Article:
Whether you are a professional musician, an aspiring student or someone who plays for fun, chances are that sooner or later you’ll want to find a gig. Perhaps you were invited to play a top venue or you were called to fill in for a pro band for the first time. Maybe you were asked to play for a friend’s wedding or lead worship for your congregation at church. Wherever you are invited to play there is always one thing that most gigs have in common: you’re expected to show up ready to play. Of course there is another thing far too many gigs have in common: unexpected challenges that could ruin your show. If you have ever found yourself in the embarrassing situation of being caught unprepared, you probably vowed you wouldn’t let it happen the next time! But you probably also know that eventually you’ll have to face the unknown. So what can we do as musicians to make sure we’re ready to handle whatever comes our way? Here are five things you must bring to every gig if you want to be successful.
Okay, I know this sounds ridiculously obvious, but forgotten gear might be the most common cause of gig disasters. You packed up for the gig and didn’t realize that you forgot something back at the rehearsal studio that you can’t live without. When it happens to one of the other players in the band it might make you angry until you remember you were the one that blew it the last time! Just to be sure nothing gets left behind, you want to carefully pack everything you need ahead of time (make a checklist if necessary) and put it all together in one pile separate from everything else in the room. Do it the day before or at the end of your last rehearsal when you can afford to really take your time and get it right. When you arrive to load in your equipment on the day of the show it will be easy to get everything in that pile and have confidence you didn’t miss something small but important. Is this a good time to consider if you can get through the rest of a song if your guitar breaks a string? Now you’re getting the idea! This writer keeps a separate set of equipment packed and set aside just for gigs to prevent leaving something in the studio. If you have the gear to do it, this might be a smart option. At the very least you need to show up with one complete set of gear. This extra step can really go a long way towards preventing delays at setup which could affect your show (or rattle you before a big performance). It also would be a good excuse to pick up a lightweight portable Carvin amplifier like the BX700 or the V3M as a backup!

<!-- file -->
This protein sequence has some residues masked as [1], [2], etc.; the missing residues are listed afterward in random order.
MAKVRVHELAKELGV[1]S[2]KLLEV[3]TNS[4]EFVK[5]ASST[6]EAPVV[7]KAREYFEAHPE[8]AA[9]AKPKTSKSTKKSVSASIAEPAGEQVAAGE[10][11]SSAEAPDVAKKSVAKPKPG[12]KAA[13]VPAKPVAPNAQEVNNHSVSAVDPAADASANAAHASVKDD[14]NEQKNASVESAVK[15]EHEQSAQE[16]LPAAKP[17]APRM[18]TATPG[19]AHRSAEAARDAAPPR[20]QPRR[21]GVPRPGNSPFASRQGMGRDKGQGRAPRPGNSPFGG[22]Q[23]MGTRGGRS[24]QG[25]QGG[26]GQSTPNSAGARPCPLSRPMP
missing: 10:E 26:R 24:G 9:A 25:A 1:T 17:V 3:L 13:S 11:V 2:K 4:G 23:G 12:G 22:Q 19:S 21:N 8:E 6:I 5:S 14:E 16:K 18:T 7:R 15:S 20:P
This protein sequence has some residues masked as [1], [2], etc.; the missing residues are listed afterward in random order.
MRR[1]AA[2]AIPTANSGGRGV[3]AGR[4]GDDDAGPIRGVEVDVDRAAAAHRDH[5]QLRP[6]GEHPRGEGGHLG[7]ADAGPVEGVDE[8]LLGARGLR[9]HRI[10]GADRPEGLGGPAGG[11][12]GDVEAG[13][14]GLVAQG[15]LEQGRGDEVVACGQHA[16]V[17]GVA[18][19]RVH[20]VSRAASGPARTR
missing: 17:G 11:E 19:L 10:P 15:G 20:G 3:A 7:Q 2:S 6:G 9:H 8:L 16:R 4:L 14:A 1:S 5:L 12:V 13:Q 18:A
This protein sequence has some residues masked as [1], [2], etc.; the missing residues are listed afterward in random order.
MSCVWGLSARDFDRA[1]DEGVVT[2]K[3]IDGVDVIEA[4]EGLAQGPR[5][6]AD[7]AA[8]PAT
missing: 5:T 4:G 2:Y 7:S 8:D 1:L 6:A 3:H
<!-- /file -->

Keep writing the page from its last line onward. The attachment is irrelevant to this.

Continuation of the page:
An Emergency Bag
In the same way you want to bring all of your main equipment, you should also have a separate bag with backups for your most critical equipment and that which is most prone to breaking. Start with one reliable backup cable of each kind you use on stage (hint: “new cables” are not reliable *until* you test them). Since you can always substitute a longer cable for a shorter one, carry a nice long instrument cable, a microphone cable, a speaker cable, an AC power cable, and an extra extension cord. Rather than use dangerous “cheater plugs” to lift the ground on your amplifier to stop it from buzzing, keep an instrument cable marked with the ground disconnected on one end. If you have the solder skills, you can connect the ground in the cable with 100 ohm resistor and a 0.01uF capacitor. This will make the cable work like a ground lift switch. When you have a connection with a ground-loop issue (120 Hz hum), try this special ground-lifted cable to eliminate the ground loop without defeating your amplifier’s safety ground system! Note: this will not work for your guitar if the ground is disconnected in the cable, because the signal needs an alternate ground path. It may not work for many other cases also, but when it does you can go on with the show.